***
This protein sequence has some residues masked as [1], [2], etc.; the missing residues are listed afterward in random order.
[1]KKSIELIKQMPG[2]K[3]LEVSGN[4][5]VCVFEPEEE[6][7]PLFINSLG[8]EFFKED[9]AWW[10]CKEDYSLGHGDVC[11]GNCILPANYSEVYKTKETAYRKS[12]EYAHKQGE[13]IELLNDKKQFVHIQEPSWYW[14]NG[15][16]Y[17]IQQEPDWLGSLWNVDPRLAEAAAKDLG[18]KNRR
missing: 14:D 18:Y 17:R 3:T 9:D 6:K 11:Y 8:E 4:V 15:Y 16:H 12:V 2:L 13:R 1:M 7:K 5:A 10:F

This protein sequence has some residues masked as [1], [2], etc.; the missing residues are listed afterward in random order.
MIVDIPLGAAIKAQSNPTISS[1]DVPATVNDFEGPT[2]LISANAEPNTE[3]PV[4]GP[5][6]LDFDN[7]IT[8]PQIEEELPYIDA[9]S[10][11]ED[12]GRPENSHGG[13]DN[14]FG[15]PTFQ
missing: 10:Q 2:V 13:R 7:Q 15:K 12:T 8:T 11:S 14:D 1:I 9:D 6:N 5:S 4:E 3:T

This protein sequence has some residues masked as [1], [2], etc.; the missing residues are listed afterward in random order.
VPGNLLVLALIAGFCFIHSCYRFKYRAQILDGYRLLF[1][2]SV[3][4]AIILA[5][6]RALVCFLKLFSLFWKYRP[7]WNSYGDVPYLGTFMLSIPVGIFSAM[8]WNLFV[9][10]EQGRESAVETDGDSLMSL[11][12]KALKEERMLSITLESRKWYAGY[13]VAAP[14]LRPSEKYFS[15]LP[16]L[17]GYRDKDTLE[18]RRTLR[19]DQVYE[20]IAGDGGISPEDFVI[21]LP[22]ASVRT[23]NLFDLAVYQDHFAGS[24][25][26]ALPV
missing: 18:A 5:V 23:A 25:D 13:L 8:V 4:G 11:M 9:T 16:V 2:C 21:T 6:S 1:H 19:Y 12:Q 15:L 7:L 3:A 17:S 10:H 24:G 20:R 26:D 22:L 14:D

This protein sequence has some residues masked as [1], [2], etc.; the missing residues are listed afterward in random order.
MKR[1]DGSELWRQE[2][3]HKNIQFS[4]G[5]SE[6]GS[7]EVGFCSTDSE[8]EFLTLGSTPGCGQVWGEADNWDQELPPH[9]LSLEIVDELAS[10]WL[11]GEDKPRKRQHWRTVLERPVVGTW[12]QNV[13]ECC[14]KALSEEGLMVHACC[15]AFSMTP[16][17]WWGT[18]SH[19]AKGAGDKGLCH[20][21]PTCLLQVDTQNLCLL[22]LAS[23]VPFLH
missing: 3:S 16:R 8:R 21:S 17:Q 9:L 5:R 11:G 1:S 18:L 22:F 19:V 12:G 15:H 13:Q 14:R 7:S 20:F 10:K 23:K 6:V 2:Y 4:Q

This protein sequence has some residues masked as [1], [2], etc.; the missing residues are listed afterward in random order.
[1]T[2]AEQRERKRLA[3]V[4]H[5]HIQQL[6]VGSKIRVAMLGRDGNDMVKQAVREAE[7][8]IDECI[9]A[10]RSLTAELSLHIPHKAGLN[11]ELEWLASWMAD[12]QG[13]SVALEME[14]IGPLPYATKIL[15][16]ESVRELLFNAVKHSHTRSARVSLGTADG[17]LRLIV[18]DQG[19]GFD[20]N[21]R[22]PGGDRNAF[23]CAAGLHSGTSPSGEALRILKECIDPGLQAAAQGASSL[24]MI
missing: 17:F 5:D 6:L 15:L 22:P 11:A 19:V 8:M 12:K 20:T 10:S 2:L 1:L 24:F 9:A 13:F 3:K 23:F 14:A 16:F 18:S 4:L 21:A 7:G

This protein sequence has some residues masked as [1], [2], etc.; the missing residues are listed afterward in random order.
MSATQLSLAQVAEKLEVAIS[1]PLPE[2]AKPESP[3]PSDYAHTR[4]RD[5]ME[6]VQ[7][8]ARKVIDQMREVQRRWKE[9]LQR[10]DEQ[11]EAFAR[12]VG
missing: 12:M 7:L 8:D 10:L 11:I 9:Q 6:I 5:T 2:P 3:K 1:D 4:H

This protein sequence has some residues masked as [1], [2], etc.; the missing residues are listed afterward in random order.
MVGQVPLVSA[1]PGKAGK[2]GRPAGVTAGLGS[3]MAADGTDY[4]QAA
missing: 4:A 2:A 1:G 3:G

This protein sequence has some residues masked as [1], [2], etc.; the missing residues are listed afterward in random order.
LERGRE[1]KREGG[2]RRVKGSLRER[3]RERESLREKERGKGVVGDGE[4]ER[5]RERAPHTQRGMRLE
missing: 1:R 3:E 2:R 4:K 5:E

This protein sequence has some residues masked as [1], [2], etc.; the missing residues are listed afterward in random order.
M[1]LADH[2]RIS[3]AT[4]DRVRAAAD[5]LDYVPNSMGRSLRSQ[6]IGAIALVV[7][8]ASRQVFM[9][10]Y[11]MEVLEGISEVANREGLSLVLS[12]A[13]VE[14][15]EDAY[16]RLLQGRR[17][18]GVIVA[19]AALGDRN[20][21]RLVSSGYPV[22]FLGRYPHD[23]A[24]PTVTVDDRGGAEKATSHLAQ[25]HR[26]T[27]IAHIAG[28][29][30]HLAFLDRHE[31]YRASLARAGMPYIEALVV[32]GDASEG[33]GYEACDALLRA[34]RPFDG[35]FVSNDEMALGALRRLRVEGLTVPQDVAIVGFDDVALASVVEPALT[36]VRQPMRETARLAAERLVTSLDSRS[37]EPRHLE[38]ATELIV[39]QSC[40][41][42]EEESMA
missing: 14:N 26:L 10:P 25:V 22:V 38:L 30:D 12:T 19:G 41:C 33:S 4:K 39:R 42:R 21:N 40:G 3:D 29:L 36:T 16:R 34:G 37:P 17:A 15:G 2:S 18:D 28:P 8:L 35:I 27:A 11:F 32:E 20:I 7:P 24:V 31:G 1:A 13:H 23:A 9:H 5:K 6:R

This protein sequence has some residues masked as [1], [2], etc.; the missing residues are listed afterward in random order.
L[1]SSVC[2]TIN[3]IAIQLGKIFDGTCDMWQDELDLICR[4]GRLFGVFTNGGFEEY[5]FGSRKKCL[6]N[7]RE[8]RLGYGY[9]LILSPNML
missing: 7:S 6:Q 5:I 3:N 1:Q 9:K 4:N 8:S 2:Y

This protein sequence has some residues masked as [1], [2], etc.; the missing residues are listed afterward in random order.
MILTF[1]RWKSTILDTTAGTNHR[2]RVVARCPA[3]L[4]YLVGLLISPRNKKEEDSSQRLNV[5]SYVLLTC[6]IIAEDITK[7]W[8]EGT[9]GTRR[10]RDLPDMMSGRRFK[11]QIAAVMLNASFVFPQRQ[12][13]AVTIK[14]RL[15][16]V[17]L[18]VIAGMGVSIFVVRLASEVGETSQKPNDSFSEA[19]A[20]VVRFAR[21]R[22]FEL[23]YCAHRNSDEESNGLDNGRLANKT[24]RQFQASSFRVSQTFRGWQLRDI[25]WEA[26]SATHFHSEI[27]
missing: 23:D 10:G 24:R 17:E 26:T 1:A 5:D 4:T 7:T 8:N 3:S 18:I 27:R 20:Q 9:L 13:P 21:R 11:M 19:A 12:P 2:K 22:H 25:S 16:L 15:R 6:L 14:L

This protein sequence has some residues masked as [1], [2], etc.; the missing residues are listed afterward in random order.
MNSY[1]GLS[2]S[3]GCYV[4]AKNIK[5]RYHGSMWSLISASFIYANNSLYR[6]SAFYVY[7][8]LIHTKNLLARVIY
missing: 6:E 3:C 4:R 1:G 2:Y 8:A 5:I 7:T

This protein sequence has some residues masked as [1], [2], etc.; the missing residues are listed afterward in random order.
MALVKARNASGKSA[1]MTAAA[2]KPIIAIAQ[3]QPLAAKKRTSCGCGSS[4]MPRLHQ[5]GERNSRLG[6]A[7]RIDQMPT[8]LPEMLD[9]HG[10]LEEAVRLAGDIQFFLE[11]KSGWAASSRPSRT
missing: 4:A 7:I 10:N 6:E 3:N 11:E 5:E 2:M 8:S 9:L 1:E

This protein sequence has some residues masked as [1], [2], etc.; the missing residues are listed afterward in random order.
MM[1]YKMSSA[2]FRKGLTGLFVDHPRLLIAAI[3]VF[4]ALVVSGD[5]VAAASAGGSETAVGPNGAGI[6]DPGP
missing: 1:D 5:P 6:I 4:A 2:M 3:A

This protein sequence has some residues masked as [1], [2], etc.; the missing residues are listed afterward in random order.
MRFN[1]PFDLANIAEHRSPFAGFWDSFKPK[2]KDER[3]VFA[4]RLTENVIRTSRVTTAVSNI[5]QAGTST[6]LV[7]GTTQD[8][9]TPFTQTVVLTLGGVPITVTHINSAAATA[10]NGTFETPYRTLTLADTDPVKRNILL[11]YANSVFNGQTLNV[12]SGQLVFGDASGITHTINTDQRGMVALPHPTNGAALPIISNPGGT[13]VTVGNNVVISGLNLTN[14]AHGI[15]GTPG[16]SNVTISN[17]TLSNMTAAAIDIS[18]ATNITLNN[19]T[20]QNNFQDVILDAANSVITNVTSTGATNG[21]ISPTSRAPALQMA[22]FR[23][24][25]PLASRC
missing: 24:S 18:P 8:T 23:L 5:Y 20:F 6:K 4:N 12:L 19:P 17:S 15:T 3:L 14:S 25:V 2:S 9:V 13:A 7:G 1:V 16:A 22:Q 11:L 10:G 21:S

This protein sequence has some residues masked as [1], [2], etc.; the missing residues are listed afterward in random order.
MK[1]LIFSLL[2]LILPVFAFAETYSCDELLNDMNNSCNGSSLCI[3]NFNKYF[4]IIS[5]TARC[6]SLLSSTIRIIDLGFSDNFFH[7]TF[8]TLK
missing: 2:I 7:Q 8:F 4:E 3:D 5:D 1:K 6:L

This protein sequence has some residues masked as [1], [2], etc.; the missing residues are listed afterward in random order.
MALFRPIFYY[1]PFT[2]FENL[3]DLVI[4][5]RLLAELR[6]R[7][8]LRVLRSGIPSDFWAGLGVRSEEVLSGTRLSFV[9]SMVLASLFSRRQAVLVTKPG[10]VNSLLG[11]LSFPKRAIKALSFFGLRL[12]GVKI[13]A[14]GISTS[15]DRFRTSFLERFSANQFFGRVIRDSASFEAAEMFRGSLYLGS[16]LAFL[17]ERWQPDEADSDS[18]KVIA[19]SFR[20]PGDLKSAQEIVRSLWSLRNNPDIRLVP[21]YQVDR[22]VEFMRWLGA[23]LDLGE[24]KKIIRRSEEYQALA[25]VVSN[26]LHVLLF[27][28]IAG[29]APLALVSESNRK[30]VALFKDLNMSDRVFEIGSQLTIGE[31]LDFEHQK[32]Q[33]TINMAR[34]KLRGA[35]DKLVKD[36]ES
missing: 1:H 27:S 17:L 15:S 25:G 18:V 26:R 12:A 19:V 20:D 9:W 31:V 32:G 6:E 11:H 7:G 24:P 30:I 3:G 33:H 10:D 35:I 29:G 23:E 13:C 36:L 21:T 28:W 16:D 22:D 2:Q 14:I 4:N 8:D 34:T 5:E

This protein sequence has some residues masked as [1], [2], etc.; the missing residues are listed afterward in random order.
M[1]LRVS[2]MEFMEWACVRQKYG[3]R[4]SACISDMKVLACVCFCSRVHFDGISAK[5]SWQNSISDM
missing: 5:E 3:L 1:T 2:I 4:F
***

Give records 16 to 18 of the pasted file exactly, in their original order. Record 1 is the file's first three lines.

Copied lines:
This protein sequence has some residues masked as [1], [2], etc.; the missing residues are listed afterward in random order.
MK[1]LIFSLL[2]LILPVFAFAETYSCDELLNDMNNSCNGSSLCI[3]NFNKYF[4]IIS[5]TARC[6]SLLSSTIRIIDLGFSDNFFH[7]TF[8]TLK
missing: 2:I 7:Q 8:F 4:E 3:D 5:D 1:K 6:L

This protein sequence has some residues masked as [1], [2], etc.; the missing residues are listed afterward in random order.
MALFRPIFYY[1]PFT[2]FENL[3]DLVI[4][5]RLLAELR[6]R[7][8]LRVLRSGIPSDFWAGLGVRSEEVLSGTRLSFV[9]SMVLASLFSRRQAVLVTKPG[10]VNSLLG[11]LSFPKRAIKALSFFGLRL[12]GVKI[13]A[14]GISTS[15]DRFRTSFLERFSANQFFGRVIRDSASFEAAEMFRGSLYLGS[16]LAFL[17]ERWQPDEADSDS[18]KVIA[19]SFR[20]PGDLKSAQEIVRSLWSLRNNPDIRLVP[21]YQVDR[22]VEFMRWLGA[23]LDLGE[24]KKIIRRSEEYQALA[25]VVSN[26]LHVLLF[27][28]IAG[29]APLALVSESNRK[30]VALFKDLNMSDRVFEIGSQLTIGE[31]LDFEHQK[32]Q[33]TINMAR[34]KLRGA[35]DKLVKD[36]ES
missing: 1:H 27:S 17:L 15:S 25:G 18:V 26:R 12:A 19:V 20:D 9:W 31:V 32:G 6:E 11:H 7:G 24:P 30:I 3:G 33:H 10:D 35:I 29:G 23:E 13:C 36:L 21:T 28:W 16:D 22:D 2:Q 14:I 4:N 8:D 34:T 5:E

This protein sequence has some residues masked as [1], [2], etc.; the missing residues are listed afterward in random order.
M[1]LRVS[2]MEFMEWACVRQKYG[3]R[4]SACISDMKVLACVCFCSRVHFDGISAK[5]SWQNSISDM
missing: 5:E 3:L 1:T 2:I 4:F